Like many (many!), I have played with Chat GPT to see how if it lives up to the AI promise and test if it can contribute to better marketing strategies. In this article I share my experience with Chat GPT when it comes to information gathering.
Information is a key component in strategy : like in battles, knowing the terrain and opponents’ moves helps understand the easiest ways to win and the strengths to build on. Over the years, I have have used countless sources, from existing to created information. In this journey, I have acquired a taste for short but meaningful data – to avoid “death by power point”. But above all, I have learned to challenge sources. So, I asked 2 types of things to Chat GPT : market data and brand profiles. Here’s what I learned.
1- Challenge Chat GPT answers.
I once wanted to know about the top 10 spirits companies in the world. Nothing very complicated or confidential, you’ll tell me. The machine spat the usual suspects (Diageo, Pernod…) but I wondered why Chinese companies (e.g. Kweichow Moutai, Wuliangye Yibin…) did not appear in the ranking. To which Chat GPT replied it only took into account groups that had diversified international businesses vs. domestic mainly (like the Chinese companies). OK, understood, even if arguable.
Then, while examining the list, I noticed players like Proximo were also missing asked Chat GPT the reason of this omission, to which it replied that it only produced a ranking with companies that were publicly traded. I then indicated Chat GPT that even if Proximo is privately owned, a 1.5 bio USD turnover surely would make it worth including among the largest companies, to which Chat GPT agreed, politely.
2- Keep your critical eye when it comes to information, anyway.
But wait a second… challenging data should be the same thing in real life. Don’t we all double check data? Actually… no, it is easy to trust answers which come from “authorities” and probing answers takes a lot of work, making one look like a painful sceptic. Everyone seems shocked at the AI power, but if you think of the GPS navigation systems, it already is a way most of us trust to find one’s way, and all this system does is to suggest routes based on a question (I want to go from A to B) and constrains (roads available, traffic…).
So we live in a world were we already trust blindly data produced by machines, because their complexity leaves no other choice. And this reliance on technology can be worrying, especially if the technology breaks or disappears.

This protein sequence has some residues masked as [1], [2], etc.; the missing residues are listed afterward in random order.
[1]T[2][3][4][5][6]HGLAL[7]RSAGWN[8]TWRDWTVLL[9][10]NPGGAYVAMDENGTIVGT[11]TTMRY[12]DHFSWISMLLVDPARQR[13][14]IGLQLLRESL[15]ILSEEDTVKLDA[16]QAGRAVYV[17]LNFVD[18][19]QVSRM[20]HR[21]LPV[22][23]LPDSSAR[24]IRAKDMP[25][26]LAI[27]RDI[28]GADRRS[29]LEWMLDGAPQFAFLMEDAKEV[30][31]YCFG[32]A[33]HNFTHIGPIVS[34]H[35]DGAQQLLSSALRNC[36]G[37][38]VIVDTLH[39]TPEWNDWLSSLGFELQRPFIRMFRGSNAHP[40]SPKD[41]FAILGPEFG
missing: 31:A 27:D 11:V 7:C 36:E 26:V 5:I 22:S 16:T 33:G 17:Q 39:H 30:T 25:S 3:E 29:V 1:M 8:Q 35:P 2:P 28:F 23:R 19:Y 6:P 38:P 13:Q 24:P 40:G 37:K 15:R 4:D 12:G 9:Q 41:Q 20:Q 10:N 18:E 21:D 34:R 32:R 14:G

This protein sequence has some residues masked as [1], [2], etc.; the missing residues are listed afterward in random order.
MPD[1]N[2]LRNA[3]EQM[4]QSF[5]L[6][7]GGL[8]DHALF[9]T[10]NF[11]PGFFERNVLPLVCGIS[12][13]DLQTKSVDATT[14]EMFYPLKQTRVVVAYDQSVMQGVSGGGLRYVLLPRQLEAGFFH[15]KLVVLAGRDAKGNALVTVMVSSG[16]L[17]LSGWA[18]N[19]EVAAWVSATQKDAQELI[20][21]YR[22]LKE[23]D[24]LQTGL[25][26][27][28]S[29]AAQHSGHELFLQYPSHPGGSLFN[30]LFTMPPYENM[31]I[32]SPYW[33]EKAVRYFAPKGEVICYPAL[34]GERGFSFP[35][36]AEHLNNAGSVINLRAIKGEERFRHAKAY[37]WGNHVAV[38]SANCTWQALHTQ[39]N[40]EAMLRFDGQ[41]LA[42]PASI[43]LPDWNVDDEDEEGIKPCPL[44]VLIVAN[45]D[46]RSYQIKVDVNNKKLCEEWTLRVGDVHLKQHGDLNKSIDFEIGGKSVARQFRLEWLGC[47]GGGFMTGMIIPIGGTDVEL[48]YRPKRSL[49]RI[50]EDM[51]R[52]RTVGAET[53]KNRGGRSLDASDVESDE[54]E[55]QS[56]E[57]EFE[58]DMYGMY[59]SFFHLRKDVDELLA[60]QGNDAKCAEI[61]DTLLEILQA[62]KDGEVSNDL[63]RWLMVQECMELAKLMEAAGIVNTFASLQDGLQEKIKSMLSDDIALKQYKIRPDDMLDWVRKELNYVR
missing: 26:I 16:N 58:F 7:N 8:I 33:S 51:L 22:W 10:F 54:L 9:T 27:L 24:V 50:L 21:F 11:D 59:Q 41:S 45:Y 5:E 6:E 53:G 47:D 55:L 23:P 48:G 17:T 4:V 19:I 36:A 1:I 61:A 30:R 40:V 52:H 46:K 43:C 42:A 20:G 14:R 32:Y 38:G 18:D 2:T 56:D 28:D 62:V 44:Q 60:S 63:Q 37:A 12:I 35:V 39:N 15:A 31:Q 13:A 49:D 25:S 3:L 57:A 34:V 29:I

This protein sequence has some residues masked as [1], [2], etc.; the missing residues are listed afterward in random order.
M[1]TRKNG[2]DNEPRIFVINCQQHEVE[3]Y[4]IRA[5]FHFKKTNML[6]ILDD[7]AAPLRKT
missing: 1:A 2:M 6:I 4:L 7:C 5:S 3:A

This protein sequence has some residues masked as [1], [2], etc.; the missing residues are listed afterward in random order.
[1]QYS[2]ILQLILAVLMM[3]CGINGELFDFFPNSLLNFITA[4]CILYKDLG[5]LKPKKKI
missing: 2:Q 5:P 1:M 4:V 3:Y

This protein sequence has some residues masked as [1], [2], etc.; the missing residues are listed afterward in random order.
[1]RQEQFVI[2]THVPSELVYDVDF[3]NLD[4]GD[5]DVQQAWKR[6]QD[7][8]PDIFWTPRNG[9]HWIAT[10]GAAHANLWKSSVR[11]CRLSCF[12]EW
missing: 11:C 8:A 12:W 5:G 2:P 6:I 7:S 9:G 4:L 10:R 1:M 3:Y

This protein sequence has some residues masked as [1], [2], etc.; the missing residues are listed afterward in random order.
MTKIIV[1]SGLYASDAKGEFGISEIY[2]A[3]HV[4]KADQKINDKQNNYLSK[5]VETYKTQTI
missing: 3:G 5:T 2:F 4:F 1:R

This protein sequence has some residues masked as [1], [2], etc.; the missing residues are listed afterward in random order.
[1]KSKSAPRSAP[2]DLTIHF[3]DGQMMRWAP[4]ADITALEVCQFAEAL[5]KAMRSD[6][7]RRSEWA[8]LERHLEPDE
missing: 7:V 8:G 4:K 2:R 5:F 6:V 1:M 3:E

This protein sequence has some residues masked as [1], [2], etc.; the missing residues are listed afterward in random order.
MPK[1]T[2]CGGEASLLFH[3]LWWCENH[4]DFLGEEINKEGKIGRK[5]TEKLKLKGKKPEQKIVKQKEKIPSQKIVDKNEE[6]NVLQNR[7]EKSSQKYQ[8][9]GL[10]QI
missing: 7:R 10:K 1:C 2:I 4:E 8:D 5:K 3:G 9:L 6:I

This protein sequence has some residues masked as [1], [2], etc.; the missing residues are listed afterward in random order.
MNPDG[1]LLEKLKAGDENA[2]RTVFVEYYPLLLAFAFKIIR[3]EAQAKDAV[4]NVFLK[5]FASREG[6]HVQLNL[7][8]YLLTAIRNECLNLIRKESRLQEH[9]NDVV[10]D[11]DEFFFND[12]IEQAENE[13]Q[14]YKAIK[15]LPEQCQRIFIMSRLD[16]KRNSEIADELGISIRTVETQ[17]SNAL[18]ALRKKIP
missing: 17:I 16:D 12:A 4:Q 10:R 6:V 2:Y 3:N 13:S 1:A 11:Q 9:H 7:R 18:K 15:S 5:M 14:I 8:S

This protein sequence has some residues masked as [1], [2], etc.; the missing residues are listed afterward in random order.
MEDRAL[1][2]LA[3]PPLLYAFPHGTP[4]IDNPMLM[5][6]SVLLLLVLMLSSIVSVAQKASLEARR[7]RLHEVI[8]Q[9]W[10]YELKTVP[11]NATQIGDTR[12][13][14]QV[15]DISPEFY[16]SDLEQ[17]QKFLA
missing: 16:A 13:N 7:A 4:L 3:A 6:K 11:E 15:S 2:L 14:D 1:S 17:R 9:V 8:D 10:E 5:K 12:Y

3- Refine your questions and feedback. It’s all about context.
So it seems that Chat GPT is “happy” to learn from a conversation. It also shows that the information provided is not flawless, or let’s put it the other way : the quality of the answer depends on the data the machine finds and the way the prompt is formulated.
So, Chat GPT seems to be a “super Google”, and one should always check the answers and the way the questions are formulated. However the prospects of humans being only good at making good questions (or “prompts”) with no critical analysis is a bit worrying. But if anything, the exepriece confirms the proverb “good questions yield good answers”.
4- Use Chat GPT to open investigation trails
The second information type I asked Chat GPT to provide were things like “what can you tell me about brand XYZ?”. Here the machine, tended to paint rather positive pictures about the brands (a brand which is famous…), in a very politically correct fashion, no matter the state or size of the brand. Almost as if it was afraid to be sued. So obviously the machine went to pick the positive stories about brands. If actually one wants to dig our more, then prompts need to be more specific and open conversations about controversies or particular episodes.
But as the machine learns from the conversation thread, I’ve read with interest the answer to prompts such as describing the main archetypes for brand XYZ, and then asking the machine what in the brand product or communication would make it describe the brands as a “Jester” or “Dreamer”. So, from a qualitative point of view, the answers were interesting as they either corroborated some observations and conclusions I already had made, or provided some routes to further consider to reinforce a case.
5- Use Chat GPT to complete other information
In both cases, Chat GPT felt like a “super google” because it allowed to formulate questions in a more natural way vs. Google which will tend to look for the exact terms. Futhermore, the model seems to learn from a conversation, and this allows to finetune answers. However, it did feel sneaky as the machine did not want to list its imformation sources.
So… Do we have trust Chat GPT blindly? No way. Because it is a machine and there are many discussions about “it” taking human jobs, I think it makes us more demanding about the answers’ quality. But hold on, when it comes to data, we should also have a healthy dose of skepticism, no matter where the information comes. Need we remind the consequences of “fake news” ?